Parenting Issues: Divorce or Stay for the Sake of the Kids?

By Greg Baer M.D.

April 11, 2024

Many couples stay together “for the sake of the children.” They suffer through horrible marriages for years, even decades, and, in many cases, as soon as their children are out of the house, they separate. 

Did they actually do their children a favor by staying together, or would it have been better had they divorced years earlier? What is the effect of divorce on children? 

Is Divorce the Cause of Problems in Children?

For many years it was accepted as common knowledge that divorce is harmful to children, and some studies have demonstrated that children from divorced families experience more unhappiness, mental illness, drug use, divorce, and economic disadvantage.

Other respected studies, however, suggest that children from divorced families may not have significantly more problems than other children.  

None of these studies, however, really help us make individual decisions about our own marriages. Suppose, for example, that we do a study of 10,000 families, and we learn that indeed, children from divorced families are 20% more likely to use drugs, have trouble in school, and spend time in jail. Would that prove that divorce itself caused any of those problems?

No, it would not, because we still wouldn’t know whether divorce was the cause of the problems in those children, or whether there were other factors that caused both the divorce AND the subsequent problems with the children. Such a study would not help you make a decision about your individual marriage. 

The Lack of Real Love®, Not Divorce, Causes the Problems

What children need more than anything else is Real Love®. Without it, they’re in terrible pain, and they respond with the anger, rebellion, disobedience, withdrawaldrug use, indiscriminate sex, and other behaviors we find problematic.

The unhappiness and unacceptable behaviors of children are all indications of—and responses to—a lack of Real Love® in their lives. 

Children from divorced homes have problems not because of divorce itself, but because they don’t feel loved—because their parents have been unable to give the children sufficient Real Love® before, during, and after the divorce.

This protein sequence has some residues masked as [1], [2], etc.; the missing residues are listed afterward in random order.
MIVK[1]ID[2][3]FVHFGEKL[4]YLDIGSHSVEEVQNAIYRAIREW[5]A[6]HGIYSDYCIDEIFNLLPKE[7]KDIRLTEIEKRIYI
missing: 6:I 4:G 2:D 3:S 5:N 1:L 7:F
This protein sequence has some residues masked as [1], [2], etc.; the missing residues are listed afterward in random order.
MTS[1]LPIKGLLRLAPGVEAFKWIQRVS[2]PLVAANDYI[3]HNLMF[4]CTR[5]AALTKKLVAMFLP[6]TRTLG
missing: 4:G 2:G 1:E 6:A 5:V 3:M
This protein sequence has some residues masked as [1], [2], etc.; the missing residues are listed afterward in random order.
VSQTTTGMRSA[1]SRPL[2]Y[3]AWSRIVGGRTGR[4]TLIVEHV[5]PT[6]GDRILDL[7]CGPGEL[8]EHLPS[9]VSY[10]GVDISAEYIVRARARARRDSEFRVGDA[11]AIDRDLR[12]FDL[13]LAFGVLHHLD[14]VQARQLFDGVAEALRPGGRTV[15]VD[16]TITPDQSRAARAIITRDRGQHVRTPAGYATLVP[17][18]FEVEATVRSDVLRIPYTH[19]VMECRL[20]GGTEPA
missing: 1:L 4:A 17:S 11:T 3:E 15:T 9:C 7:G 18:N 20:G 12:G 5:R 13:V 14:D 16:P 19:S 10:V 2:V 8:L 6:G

It’s the lack of Real Love® in the parents that causes both the divorce and the unhappiness of the children.   

When two people are divorcing, they’re proving they don’t have enough Real Love®—for one another or for their children. On average, divorcing parents have less Real Love® to give than couples who stay married, and that is why we see more unhappiness in children of divorced families.

Children suffer from a lack of Real Love® in their lives long before the divorce. It’s true that events related to the divorce add somewhat to their injuries, but the vast majority of their pain is caused not by the divorce itself but by the Getting and Protecting Behaviors their parents have been using all along.

What we can’t know for certain—but seems very likely—is that two warring parents may cause just as much damage to their children by staying together as they would by getting divorced. We’ll talk more about that in a moment. 

Children need all the Real Love® they can get. If you’re already divorced, don’t waste time worrying about the effects of divorce. Just learn to tell the truth about yourself and find the Real Love® you can then give to your children.

Find Real Love® and Save the Marriage 

If you’re considering a divorce, the question is not whether you should stay together for the children. The real question is what you could do to increase the Real Love in your own life, so you can give that life-saving element both to your spouse and to your children.  

You also need to think about what the divorce will do to the Real Love® that will be available to your children—from both you and your spouse. If divorcing your spouse will significantly lessen the anger and frustration in your life, which will allow you to feel more loved and share that with your children, your children might actually benefit from divorce.

Many couples are so occupied with hurting each other—consciously or not—that they create an intolerably toxic environment for their children. When they divorce, they’re better able to begin the process of telling the truth about themselves, feeling loved, and learning to love others.

After divorce, some parents become more capable of loving their children than when they were in constant conflict with their spouses.  

This is not to say that we should use the welfare of our kids as an excuse for divorce: “Let’s get divorced because our conflicts our hurting the kids.” Divorce is still the last resort.

In almost every case—perhaps being married to a serial killer who is known to have murdered his last wife and children would be an exception—the ideal approach to difficulties in marriage is for one or both spouses to tell the truth about their mistakes, find the Real Love they need for themselves, and save the marriage. 

Real Love in Marriage

Find genuine happiness now and forever.


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About the author 

Greg Baer, M.D.

I am the founder of The Real Love® Company, Inc, a non-profit organization. Following the sale of my successful ophthalmology practice I have dedicated the past 25 years to teaching people a remarkable process that replaces all of life's "crazy" with peace, confidence and meaning in various aspects of their personal lives, including parenting, marriages, the workplace and more.

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